The Saga Continues

Hi All. Yesterday in the late afternoon I got a call from Gregory at the
Department of Elections that in reviewing the ballot argument submissions
they now "realize" that Prop B (Les' CCSF tax increase and extension) is a
"district" measure and the rules for district measures are no paid
arguments, so they will not be publishing our (Les') argument and returning
the money. So, now there will be *absolutely* *no* voice against this
measure in the Voters Handbook! Needless to say, my blood has been boiling
since the call. I finally just sent off an email to the SF Examiner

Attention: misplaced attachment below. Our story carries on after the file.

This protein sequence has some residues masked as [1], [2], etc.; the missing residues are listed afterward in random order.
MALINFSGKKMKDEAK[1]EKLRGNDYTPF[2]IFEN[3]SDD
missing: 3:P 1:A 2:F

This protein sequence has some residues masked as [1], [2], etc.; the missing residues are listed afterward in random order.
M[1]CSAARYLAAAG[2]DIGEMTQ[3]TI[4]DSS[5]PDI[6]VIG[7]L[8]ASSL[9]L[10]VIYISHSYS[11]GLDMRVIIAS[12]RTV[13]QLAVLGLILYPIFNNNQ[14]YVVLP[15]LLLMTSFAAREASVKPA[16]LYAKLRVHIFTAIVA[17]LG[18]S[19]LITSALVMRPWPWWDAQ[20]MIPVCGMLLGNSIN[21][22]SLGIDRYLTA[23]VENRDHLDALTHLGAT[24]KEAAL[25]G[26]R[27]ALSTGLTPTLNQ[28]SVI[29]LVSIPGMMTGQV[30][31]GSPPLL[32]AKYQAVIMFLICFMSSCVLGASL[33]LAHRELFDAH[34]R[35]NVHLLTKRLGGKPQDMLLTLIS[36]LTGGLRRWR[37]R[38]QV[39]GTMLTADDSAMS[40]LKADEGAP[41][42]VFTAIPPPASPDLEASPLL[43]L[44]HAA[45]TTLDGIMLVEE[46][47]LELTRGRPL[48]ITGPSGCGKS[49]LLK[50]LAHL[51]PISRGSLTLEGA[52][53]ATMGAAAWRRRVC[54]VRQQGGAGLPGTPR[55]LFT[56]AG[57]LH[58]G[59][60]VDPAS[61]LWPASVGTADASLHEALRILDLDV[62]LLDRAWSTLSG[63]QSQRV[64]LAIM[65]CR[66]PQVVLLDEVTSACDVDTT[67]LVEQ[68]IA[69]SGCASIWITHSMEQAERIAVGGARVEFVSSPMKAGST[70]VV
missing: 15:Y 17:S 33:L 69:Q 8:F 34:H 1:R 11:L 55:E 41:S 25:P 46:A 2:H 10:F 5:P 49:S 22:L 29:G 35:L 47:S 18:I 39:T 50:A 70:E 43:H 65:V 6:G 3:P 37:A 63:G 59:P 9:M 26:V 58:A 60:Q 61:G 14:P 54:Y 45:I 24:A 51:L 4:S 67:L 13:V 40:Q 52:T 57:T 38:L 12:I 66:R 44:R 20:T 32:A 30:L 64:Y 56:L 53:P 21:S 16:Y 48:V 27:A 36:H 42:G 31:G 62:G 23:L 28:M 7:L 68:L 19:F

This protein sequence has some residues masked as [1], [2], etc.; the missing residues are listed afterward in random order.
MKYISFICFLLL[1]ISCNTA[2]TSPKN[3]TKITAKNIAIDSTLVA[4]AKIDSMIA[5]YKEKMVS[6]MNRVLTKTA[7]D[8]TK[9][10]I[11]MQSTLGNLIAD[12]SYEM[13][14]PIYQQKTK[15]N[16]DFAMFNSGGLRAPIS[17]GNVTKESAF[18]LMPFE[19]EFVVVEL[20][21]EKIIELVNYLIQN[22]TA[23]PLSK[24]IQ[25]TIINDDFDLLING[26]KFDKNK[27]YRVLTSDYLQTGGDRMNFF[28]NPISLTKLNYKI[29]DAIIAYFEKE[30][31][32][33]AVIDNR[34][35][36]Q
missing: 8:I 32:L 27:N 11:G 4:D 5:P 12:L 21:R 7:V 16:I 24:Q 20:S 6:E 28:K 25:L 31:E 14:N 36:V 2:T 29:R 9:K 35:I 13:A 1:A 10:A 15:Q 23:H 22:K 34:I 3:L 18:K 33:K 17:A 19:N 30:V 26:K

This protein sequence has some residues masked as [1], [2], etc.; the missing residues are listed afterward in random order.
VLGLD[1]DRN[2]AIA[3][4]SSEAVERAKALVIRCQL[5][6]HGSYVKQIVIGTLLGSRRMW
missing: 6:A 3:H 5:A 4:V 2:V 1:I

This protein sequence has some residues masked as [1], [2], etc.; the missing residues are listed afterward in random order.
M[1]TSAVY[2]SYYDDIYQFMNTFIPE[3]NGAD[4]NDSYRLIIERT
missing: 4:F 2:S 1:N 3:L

editors and then another completely separate one to John Arntz, Director of
the DOE about the whole thing. I told them we will not be accepting the
money back and we cannot find anything in the elections code saying a paid
argument cannot be accepted (thanks, Marcy, for the quick research) for
such measures, if in fact this measure is really a district measure then it
should be listed at the bottom of their propositions chart with Prop RR
under "District Measures."

I'm not much for conspiracy theories, but it also seems odd that it took
them several days to figure out that this one is now a "district" measure.
I suspect more hanky panky, but I could be wrong. I will use the fact that
several days passed before this recent "discovery" as leverage if they come
up with all kinds of legal double talk to get out of printing the argument.

Stay tuned for the sparks to fly!


Aubrey….given your recent experience with the “State”, let’s revisit Michael Edelstein’s sage message from the other day. So far there hasn’t been a reply that I’ve seen.